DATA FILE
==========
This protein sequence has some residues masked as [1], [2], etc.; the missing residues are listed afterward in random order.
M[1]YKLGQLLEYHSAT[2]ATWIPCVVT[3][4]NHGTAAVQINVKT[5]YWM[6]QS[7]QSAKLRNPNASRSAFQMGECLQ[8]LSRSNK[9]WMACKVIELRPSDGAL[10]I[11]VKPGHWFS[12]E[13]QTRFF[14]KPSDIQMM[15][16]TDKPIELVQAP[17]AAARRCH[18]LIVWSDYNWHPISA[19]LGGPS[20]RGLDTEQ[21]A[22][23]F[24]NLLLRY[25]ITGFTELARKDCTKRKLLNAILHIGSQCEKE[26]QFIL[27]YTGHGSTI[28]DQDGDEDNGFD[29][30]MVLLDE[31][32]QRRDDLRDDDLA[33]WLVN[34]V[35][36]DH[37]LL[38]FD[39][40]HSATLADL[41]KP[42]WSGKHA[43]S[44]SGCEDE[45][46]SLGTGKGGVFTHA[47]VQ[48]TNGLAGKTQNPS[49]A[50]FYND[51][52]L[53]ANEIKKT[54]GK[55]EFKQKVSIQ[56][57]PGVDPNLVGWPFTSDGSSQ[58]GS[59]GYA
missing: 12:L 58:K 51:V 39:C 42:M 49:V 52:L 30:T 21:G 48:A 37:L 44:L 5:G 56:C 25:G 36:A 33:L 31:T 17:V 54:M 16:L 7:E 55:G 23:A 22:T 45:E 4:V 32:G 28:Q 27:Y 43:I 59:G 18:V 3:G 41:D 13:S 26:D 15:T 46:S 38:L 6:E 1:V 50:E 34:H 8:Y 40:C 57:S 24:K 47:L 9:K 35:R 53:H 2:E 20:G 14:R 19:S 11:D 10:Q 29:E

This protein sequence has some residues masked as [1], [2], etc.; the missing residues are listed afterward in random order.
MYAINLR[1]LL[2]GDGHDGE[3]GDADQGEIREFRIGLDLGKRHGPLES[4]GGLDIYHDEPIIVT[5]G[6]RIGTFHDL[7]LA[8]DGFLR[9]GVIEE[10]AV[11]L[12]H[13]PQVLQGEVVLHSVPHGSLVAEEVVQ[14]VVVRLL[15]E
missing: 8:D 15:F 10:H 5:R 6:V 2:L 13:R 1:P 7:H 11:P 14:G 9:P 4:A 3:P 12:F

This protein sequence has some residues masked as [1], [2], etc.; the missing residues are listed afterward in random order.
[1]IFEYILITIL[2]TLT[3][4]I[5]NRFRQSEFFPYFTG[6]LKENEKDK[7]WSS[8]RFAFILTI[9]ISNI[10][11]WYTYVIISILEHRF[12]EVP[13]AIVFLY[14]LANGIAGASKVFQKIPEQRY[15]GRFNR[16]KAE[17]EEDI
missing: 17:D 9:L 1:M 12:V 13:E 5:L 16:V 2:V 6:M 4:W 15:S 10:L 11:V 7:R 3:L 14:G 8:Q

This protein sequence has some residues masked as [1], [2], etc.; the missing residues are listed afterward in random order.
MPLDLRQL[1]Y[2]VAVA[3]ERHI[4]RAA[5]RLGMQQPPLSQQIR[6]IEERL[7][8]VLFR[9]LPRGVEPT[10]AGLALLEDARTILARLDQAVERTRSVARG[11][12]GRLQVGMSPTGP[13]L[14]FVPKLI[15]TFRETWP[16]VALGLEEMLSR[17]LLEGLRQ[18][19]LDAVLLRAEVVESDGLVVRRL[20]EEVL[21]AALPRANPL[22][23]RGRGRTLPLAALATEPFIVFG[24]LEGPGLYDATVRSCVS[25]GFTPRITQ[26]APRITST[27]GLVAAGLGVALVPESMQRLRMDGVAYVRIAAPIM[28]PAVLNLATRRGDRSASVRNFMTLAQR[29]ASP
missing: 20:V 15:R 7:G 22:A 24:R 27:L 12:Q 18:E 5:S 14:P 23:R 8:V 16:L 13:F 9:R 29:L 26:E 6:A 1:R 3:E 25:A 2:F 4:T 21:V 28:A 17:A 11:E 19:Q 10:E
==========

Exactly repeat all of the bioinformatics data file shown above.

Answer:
This protein sequence has some residues masked as [1], [2], etc.; the missing residues are listed afterward in random order.
M[1]YKLGQLLEYHSAT[2]ATWIPCVVT[3][4]NHGTAAVQINVKT[5]YWM[6]QS[7]QSAKLRNPNASRSAFQMGECLQ[8]LSRSNK[9]WMACKVIELRPSDGAL[10]I[11]VKPGHWFS[12]E[13]QTRFF[14]KPSDIQMM[15][16]TDKPIELVQAP[17]AAARRCH[18]LIVWSDYNWHPISA[19]LGGPS[20]RGLDTEQ[21]A[22][23]F[24]NLLLRY[25]ITGFTELARKDCTKRKLLNAILHIGSQCEKE[26]QFIL[27]YTGHGSTI[28]DQDGDEDNGFD[29][30]MVLLDE[31][32]QRRDDLRDDDLA[33]WLVN[34]V[35][36]DH[37]LL[38]FD[39][40]HSATLADL[41]KP[42]WSGKHA[43]S[44]SGCEDE[45][46]SLGTGKGGVFTHA[47]VQ[48]TNGLAGKTQNPS[49]A[50]FYND[51][52]L[53]ANEIKKT[54]GK[55]EFKQKVSIQ[56][57]PGVDPNLVGWPFTSDGSSQ[58]GS[59]GYA
missing: 12:L 58:K 51:V 39:C 42:M 49:V 52:L 30:T 21:G 48:A 37:L 44:L 5:G 56:C 25:G 36:A 33:L 31:T 17:V 54:M 16:L 7:E 55:G 23:A 22:T 45:E 4:V 32:G 28:Q 27:Y 43:I 59:G 18:V 3:G 41:D 13:S 26:D 15:T 46:S 38:L 6:E 1:V 50:E 34:H 8:Y 40:C 57:S 24:K 47:L 9:K 35:R 53:H 2:E 20:G 14:R 19:S 11:D 10:Q 29:E

This protein sequence has some residues masked as [1], [2], etc.; the missing residues are listed afterward in random order.
MYAINLR[1]LL[2]GDGHDGE[3]GDADQGEIREFRIGLDLGKRHGPLES[4]GGLDIYHDEPIIVT[5]G[6]RIGTFHDL[7]LA[8]DGFLR[9]GVIEE[10]AV[11]L[12]H[13]PQVLQGEVVLHSVPHGSLVAEEVVQ[14]VVVRLL[15]E
missing: 8:D 15:F 10:H 5:R 6:V 2:L 13:R 1:P 7:H 11:P 14:G 9:P 4:A 3:P 12:F

This protein sequence has some residues masked as [1], [2], etc.; the missing residues are listed afterward in random order.
[1]IFEYILITIL[2]TLT[3][4]I[5]NRFRQSEFFPYFTG[6]LKENEKDK[7]WSS[8]RFAFILTI[9]ISNI[10][11]WYTYVIISILEHRF[12]EVP[13]AIVFLY[14]LANGIAGASKVFQKIPEQRY[15]GRFNR[16]KAE[17]EEDI
missing: 17:D 9:L 1:M 12:V 13:E 5:L 16:V 2:V 6:M 4:W 15:S 10:L 11:V 7:R 3:L 14:G 8:Q

This protein sequence has some residues masked as [1], [2], etc.; the missing residues are listed afterward in random order.
MPLDLRQL[1]Y[2]VAVA[3]ERHI[4]RAA[5]RLGMQQPPLSQQIR[6]IEERL[7][8]VLFR[9]LPRGVEPT[10]AGLALLEDARTILARLDQAVERTRSVARG[11][12]GRLQVGMSPTGP[13]L[14]FVPKLI[15]TFRETWP[16]VALGLEEMLSR[17]LLEGLRQ[18][19]LDAVLLRAEVVESDGLVVRRL[20]EEVL[21]AALPRANPL[22][23]RGRGRTLPLAALATEPFIVFG[24]LEGPGLYDATVRSCVS[25]GFTPRITQ[26]APRITST[27]GLVAAGLGVALVPESMQRLRMDGVAYVRIAAPIM[28]PAVLNLATRRGDRSASVRNFMTLAQR[29]ASP
missing: 20:V 15:R 7:G 22:A 24:R 27:L 12:Q 18:E 5:S 14:P 23:R 8:V 16:L 13:F 9:R 29:L 26:E 6:A 1:R 3:E 25:A 2:F 4:T 21:V 28:A 17:A 11:E 19:Q 10:E